Cloud Robotics: Distributed Robot Intelligence


Just a decade ago, the concept of robots communicating with a central computer “brain” was more science fiction than science fact. This vision was often portrayed in dystopian views of the future; for example, the sentient computers in the world of “The Matrix” and the implacable Borg in the “Star Trek” universe.

But researcher groups, including some at Google, are now looking seriously at the idea of robots that tap the processing power and data made available by cloud computing, seeing it as a way to create “lighter, cheaper, and smarter” robots.

The fruits of research into cloud robotics are just beginning to emerge from the laboratory, and some early examples of robotic systems that use the cloud approach seem more like toys than serious working robots. But these systems may in fact be the precursors of a new generation of robotic devices that will have broad commercial and consumer impacts.


  • Distributing the “brains” for robots to the cloud will reduce onboard processing requirements, and thus the cost of robotic systems. It should also increase functionality as general-purpose robots will easily upgrade skills.
  • This could expand robotics beyond today’s primary area of use — manufacturing — to people’s homes and offices, to the service sector, to schools, etc.
  • Smartphones and tablets may be a key tool for consumers to communicate with and control cloud-connected robots.


Robots have conventionally been limited by their onboard hardware and software, and are usually designed to complete clearly specified tasks in structured environments. Cloud robotics could help the field progress past these traditional boundaries.

Cloud robotics uses the Internet to augment the robot’s capabilities by off-loading computation and providing services on demand. It uses wireless communications to tap distributed processing power and data, in effect moving the robot’s “brain” to the cloud. Taking this approach can provide several benefits:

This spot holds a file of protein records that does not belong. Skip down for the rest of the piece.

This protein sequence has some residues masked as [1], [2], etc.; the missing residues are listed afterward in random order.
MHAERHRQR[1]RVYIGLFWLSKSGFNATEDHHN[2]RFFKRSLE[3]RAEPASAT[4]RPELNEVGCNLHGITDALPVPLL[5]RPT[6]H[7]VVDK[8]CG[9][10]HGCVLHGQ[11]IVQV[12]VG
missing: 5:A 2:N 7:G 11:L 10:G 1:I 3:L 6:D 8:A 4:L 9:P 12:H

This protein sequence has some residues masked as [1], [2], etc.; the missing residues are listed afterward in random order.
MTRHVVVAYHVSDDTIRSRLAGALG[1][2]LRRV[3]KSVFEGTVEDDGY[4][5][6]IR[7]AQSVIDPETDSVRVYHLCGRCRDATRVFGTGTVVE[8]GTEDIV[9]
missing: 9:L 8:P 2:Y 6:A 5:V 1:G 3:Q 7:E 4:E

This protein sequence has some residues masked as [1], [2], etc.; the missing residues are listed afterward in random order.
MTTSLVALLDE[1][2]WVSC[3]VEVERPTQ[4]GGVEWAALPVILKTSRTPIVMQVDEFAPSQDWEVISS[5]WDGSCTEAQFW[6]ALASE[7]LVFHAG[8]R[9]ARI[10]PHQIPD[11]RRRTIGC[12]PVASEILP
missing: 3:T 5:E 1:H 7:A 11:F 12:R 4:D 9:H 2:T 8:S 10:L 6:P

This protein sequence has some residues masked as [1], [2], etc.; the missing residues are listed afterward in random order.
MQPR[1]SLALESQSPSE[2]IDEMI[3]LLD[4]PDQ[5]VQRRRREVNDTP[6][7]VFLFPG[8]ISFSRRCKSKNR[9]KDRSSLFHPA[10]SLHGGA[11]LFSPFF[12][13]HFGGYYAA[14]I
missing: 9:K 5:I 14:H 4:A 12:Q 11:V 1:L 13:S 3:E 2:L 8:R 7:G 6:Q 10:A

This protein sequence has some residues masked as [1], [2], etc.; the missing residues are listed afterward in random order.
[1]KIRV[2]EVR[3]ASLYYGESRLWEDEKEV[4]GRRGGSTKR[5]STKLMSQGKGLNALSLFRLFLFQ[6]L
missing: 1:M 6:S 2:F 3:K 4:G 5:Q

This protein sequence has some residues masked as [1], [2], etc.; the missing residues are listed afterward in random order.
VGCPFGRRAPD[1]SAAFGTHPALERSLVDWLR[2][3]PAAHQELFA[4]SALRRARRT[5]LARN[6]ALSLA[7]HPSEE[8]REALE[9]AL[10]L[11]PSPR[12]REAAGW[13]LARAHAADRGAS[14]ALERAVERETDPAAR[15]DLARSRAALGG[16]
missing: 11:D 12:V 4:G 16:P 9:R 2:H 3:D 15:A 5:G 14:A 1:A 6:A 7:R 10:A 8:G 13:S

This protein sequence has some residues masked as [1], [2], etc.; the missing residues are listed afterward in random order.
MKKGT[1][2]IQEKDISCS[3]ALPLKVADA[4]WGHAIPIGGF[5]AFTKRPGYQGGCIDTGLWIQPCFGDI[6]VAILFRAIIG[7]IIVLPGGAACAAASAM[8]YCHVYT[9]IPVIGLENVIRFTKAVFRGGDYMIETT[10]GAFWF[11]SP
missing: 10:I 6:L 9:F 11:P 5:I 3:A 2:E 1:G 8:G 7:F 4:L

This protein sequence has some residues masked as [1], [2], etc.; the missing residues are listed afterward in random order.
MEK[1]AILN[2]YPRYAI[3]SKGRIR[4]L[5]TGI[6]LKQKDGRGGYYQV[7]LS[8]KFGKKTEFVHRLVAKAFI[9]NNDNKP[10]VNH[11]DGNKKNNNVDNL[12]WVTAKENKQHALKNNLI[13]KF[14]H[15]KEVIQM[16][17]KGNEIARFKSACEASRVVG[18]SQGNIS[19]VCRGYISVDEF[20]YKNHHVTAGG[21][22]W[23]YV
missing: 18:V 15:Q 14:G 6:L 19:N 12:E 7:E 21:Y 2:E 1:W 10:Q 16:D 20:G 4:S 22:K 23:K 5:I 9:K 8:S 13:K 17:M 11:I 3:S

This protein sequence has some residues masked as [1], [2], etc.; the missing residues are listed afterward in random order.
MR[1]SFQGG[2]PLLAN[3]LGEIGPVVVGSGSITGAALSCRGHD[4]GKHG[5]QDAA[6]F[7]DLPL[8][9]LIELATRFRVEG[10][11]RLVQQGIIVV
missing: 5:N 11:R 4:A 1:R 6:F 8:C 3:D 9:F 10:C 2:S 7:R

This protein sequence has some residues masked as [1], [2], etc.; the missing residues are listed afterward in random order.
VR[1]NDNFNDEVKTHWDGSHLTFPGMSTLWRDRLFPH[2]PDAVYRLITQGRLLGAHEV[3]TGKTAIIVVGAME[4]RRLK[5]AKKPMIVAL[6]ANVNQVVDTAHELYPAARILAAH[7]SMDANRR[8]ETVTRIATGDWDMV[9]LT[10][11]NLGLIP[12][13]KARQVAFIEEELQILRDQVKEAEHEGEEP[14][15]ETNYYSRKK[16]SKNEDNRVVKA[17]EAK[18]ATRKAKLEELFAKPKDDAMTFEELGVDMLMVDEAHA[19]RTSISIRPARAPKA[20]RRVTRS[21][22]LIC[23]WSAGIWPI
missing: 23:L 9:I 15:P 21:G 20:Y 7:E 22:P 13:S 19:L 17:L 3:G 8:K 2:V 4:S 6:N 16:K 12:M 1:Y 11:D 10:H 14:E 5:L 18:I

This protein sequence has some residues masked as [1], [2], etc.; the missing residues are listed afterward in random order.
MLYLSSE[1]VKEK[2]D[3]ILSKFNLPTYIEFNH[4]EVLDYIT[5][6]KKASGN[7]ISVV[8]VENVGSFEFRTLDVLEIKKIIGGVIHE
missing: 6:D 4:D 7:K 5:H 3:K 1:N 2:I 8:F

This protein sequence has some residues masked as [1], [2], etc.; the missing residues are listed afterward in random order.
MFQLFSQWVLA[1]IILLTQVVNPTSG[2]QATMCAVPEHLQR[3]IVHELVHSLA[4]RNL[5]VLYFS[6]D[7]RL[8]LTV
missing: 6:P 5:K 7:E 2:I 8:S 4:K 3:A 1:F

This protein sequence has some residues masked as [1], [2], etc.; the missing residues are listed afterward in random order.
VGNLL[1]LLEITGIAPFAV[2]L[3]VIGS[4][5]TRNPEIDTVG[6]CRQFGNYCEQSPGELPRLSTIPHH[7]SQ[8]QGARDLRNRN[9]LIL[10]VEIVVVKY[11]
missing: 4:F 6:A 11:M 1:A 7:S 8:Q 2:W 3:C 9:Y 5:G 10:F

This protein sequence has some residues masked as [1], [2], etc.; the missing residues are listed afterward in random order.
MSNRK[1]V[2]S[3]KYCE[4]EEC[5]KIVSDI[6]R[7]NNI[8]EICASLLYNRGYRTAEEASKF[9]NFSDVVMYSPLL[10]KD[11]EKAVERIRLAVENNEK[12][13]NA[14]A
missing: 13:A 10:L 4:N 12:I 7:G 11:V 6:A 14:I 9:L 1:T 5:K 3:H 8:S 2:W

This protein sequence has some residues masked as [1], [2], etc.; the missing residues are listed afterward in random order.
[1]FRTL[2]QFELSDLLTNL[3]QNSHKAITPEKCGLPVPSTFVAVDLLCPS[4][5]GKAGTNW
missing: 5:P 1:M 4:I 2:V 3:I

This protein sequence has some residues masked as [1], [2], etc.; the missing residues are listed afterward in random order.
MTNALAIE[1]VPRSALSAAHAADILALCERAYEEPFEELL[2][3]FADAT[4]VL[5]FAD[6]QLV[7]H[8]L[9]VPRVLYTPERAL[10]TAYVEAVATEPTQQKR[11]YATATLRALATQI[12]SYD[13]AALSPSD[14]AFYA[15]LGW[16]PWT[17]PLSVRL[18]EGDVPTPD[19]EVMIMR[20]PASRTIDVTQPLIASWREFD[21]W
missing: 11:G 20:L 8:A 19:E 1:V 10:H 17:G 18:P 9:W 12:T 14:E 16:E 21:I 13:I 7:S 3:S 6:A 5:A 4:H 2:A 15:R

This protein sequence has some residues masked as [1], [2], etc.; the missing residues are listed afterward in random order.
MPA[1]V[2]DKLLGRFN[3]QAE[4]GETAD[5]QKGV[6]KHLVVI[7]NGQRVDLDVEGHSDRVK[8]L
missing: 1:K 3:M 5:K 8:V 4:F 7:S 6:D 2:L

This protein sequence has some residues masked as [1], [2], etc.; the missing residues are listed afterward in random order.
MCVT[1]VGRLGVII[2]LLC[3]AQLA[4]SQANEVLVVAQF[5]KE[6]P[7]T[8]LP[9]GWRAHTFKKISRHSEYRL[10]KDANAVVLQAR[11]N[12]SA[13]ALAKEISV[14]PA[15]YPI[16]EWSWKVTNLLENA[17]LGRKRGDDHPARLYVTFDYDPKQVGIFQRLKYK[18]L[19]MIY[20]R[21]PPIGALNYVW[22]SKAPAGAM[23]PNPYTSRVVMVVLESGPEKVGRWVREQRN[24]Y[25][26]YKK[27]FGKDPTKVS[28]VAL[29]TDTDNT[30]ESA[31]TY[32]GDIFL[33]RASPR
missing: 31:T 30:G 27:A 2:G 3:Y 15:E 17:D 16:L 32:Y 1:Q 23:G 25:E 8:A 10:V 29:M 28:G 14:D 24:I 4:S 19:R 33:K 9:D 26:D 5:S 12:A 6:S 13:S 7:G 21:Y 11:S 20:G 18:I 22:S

• Reduced onboard processing and power. By tapping into computing power in the cloud, designers can sidestep a classic challenge: packing enough processing power — and the batteries to support it — onto the actual body of the robot. In other words, moving the robot’s “brains” to the cloud reduces the need for large, power-hungry onboard computers, allowing robots to be smaller, lighter, less energy-intensive, and less expensive. For example, robotic systems might hand off computing-intensive tasks like image processing and voice recognition to the cloud.
  • Reduced hardware complexity, costs. When designed to leverage the displays and onboard sensors of personal devices (e.g., iPad, Android phones) — as some early cloud-enabled robots do — cloud robots can reduce the cost of hardware. As one robotics industry executive noted, “The built-in sensors and touch screens found in smartphones and tablets are ideal for a simple, user-friendly interface. Imagine a manufacturing worker, not long from now, lowering a robotic arm simply by lowering his or her phone.”